Red South Beach Hotel front-desk clerk Angel Cuesta was arrested for his alleged involvement in a hit-and-run crash that caused the death of a pedestrian in Miami Beach, Florida. Cuesta faces charges for leaving the scene of an accident involving a death. The press did not list an attorney for him.
According to the arrest report, the alleged crash occurred at 3:30 a.m. on Sunday at 38th and Collins Avenue. Cuesta reportedly took a 2017 Chevrolet Cruz from the hotel’s valet station to buy a Red Bull at a Walgreens on 41st and Pine Tree Drive.
Cuesta purportedly drove the vehicle for eight blocks before striking a woman walking on a marked crosswalk at 38th and Collins Avenue. The pedestrian was taken to Jackson Memorial Hospital’s Ryder Trauma Center, where she died later that day. Her identity has not been released, as police are still notifying her next of kin.
“Miami Beach Fire Rescue responded and transported the victim to JMH Ryder where unfortunately she died as a result of her injuries,” Ernesto Rodriguez of the Miami Beach Police Department told the press.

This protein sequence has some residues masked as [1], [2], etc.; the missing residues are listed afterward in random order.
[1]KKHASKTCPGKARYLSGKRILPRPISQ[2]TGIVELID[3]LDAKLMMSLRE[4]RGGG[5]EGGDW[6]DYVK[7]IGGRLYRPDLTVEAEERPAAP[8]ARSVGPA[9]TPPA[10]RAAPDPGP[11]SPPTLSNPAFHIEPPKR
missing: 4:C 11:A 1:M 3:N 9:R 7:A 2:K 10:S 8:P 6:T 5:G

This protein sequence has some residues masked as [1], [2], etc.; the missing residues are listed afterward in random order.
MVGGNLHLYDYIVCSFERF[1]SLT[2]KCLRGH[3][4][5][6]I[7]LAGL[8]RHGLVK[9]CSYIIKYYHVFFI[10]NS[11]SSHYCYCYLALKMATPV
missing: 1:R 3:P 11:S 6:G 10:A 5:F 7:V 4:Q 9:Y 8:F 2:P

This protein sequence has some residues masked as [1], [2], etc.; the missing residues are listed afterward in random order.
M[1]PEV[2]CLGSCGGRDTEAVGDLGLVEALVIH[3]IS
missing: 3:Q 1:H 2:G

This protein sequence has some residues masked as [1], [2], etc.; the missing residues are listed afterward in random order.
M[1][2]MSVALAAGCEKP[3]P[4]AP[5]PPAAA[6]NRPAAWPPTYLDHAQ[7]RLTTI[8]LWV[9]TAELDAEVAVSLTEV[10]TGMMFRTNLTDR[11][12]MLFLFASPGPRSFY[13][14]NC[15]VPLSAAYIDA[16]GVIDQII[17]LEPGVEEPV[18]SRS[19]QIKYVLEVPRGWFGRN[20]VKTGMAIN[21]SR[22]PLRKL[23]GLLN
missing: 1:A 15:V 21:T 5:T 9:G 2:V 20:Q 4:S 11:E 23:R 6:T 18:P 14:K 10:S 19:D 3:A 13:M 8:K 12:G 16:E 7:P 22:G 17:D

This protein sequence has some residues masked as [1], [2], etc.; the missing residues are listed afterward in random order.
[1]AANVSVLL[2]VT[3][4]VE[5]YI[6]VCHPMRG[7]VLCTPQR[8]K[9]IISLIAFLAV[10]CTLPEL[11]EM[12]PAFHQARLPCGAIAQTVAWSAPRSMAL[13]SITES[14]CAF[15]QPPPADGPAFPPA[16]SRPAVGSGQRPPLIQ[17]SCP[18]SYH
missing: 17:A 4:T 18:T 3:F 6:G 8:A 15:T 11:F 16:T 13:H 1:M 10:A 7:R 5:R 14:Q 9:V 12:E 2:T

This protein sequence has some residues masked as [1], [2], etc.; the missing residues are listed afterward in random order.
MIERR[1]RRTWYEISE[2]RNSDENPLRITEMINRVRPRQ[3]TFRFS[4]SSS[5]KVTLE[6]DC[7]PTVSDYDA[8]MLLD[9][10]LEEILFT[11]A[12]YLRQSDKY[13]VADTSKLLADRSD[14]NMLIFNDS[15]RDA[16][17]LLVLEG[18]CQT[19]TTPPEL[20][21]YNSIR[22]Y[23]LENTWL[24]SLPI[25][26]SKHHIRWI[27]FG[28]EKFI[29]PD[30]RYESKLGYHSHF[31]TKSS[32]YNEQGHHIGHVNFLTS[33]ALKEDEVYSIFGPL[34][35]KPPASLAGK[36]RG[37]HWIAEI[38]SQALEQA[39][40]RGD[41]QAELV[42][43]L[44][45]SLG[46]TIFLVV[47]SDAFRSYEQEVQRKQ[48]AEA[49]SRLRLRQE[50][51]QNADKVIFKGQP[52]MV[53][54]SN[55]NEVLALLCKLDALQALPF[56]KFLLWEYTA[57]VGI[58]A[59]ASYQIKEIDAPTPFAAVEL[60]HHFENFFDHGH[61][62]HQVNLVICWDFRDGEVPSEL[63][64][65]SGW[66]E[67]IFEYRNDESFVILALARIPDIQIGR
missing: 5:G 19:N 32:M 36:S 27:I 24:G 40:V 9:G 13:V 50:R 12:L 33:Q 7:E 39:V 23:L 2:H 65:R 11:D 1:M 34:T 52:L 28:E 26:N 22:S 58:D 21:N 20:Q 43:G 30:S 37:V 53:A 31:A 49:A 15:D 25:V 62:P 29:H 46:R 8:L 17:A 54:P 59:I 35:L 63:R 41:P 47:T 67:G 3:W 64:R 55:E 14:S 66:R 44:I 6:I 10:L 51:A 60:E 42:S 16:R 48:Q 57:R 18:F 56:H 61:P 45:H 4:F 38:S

After his arrest, Cuesta told police that he tried to avoid striking the woman and admitted to seeing her on the ground after he hit her, but he still fled the scene.
“The defendant stated that he attempted an evasive maneuver to avoid the crash, however was unable to do so and struck the unknown pedestrian,” the arrest report said. “The defendant was able to see the unknown victim lying on the ground as he drove away.”
Cuesta allegedly never tried to contact authorities and attempted to hide the Chevrolet in a parking lot at 3535 Indian Creek. The vehicle had “extensive damage” on its bumper and left front side, the arrest report said. A witness reportedly told police that Cuesta was an employee at Red South Beach Hotel; he voluntarily turned himself in for questioning and was placed under arrest.
According to Florida Highway Patrol, the number of fatal hit-and-run crashes in South Florida has been steadily rising over the past few years. The figures went up from 72,000 in 2012 to 99,004 in 2016. Miami-Dade, Broward, and Palm Beach County have the highest number of hit-and-runs in Florida.
“I know hit-and-runs continue to be a problem,” said FHP spokesman Sgt. Mark Wysocky. “Unfortunately they continue to go up from previous years.”
Florida Highway Patrol ran a Stay At The Scene campaign at the beginning of the year to try and encourage drivers to remain at the scene of the crash, but Wysocky said it’s too soon to tell if it worked. Wysocky said there are several reasons why drivers flee the scene. Sometimes it’s because the driver has a suspended license or no insurance, or they may be under the influence of drugs or alcohol. In most cases, the driver is not at fault and may face little or no penalties if they remained at the scene.